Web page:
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New York Times Public Editor Thinking Out Loud About the Importance of ‘Facts’

Pedestrians pass in front of the New York Times Co. building in New York, U.S., on Wednesday, April 27, 2011. New York Times Co., publisher of the namesake newspaper, said more than 100,000 people signed up for new digital subscriptions, a sign online revenue may help offset a decline in print advertising and circulation. Photographer: Michael Nagle/Bloomberg via Getty Images
Photo: Michael Nagle/Bloomberg via Getty Images

Arthur Brisbane’s Public Editor’s Journal — his blog — for the New York Times voices a stimulating question today that instantly became a target of media ridicule: “Should The Times Be a Truth Vigilante?” More specifically, Brisbane says he is “looking for reader input on whether and when New York Times news reporters should challenge ‘facts’ that are asserted by newsmakers they write about.” Well?

Brisbane has a topical example:

… on the campaign trail, Mitt Romney often says President Obama has made speeches “apologizing for America,” a phrase to which Paul Krugman objected in a December 23 column arguing that politics has advanced to the “post-truth” stage.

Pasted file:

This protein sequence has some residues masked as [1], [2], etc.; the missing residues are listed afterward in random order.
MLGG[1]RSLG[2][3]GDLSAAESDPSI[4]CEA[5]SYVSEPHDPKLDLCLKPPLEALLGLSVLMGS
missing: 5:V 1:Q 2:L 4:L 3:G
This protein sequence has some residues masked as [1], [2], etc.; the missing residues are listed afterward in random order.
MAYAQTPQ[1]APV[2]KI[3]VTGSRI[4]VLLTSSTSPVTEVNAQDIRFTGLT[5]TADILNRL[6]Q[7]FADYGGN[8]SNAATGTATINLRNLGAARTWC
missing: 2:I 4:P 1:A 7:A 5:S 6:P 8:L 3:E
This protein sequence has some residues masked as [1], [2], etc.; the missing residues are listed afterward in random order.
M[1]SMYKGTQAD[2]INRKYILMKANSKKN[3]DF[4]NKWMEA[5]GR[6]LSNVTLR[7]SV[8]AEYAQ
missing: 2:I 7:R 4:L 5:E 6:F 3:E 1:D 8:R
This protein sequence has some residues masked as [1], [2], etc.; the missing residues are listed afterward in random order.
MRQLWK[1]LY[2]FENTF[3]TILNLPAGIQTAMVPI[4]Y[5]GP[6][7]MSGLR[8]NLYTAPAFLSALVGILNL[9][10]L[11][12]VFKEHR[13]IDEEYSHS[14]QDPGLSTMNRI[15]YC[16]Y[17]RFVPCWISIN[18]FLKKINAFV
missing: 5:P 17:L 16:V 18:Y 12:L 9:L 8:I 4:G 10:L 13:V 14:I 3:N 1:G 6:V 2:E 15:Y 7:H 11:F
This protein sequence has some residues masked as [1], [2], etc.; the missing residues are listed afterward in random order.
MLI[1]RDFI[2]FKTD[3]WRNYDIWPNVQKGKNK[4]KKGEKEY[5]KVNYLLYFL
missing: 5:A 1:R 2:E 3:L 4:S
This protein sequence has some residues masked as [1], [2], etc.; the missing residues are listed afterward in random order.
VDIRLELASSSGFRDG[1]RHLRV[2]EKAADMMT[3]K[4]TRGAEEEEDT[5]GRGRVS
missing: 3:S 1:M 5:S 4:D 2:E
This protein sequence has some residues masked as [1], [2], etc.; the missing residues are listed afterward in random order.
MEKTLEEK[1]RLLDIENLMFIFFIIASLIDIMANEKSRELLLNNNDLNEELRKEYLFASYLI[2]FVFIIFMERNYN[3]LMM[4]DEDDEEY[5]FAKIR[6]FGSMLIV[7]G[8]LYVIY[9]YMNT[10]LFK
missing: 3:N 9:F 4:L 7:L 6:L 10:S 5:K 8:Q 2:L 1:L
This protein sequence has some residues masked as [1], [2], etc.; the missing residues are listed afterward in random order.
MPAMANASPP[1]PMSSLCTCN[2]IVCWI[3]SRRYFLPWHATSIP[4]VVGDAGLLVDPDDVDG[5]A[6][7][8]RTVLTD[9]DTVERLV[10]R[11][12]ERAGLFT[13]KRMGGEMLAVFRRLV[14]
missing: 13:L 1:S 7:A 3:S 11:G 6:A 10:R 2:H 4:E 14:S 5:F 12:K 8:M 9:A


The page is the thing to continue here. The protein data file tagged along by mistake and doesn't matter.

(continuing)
As an Op-Ed columnist, Mr. Krugman clearly has the freedom to call out what he thinks is a lie. My question for readers is: should news reporters do the same?

If so, then perhaps the next time Mr. Romney says the president has a habit of apologizing for his country, the reporter should insert a paragraph saying, more or less:

The president has never used the word ‘apologize’ in a speech about U.S. policy or history. Any assertion that he has apologized for U.S. actions rests on a misleading interpretation of the president’s words.”

This leads to larger questions: “Is it possible to be objective and fair when the reporter is choosing to correct one fact over another? Are there other problems that The Times would face that I haven’t mentioned here?”

Now maybe the issue is tone, but Brisbane, whose job it is to think about things like this, appears willfully ignorant of concerns about the future of journalism raised, particularly on the Internet, for — and this is a conservative estimate — at least a decade now. (The media’s insistence on straining for unbiased reporting has been called “The View From Nowhere.”) Brisbane asked his readers to please leave a comment with their views, and already there are more than 200. “Yes,” said one reader, in response to the headline. On the other hand, Pete from Madison, Wisconsin, replied, “No need. Since losing my Times subscription, I have been relying on press releases. I find I am as well informed as ever.”

Times Public Editor Thinking About ‘Facts’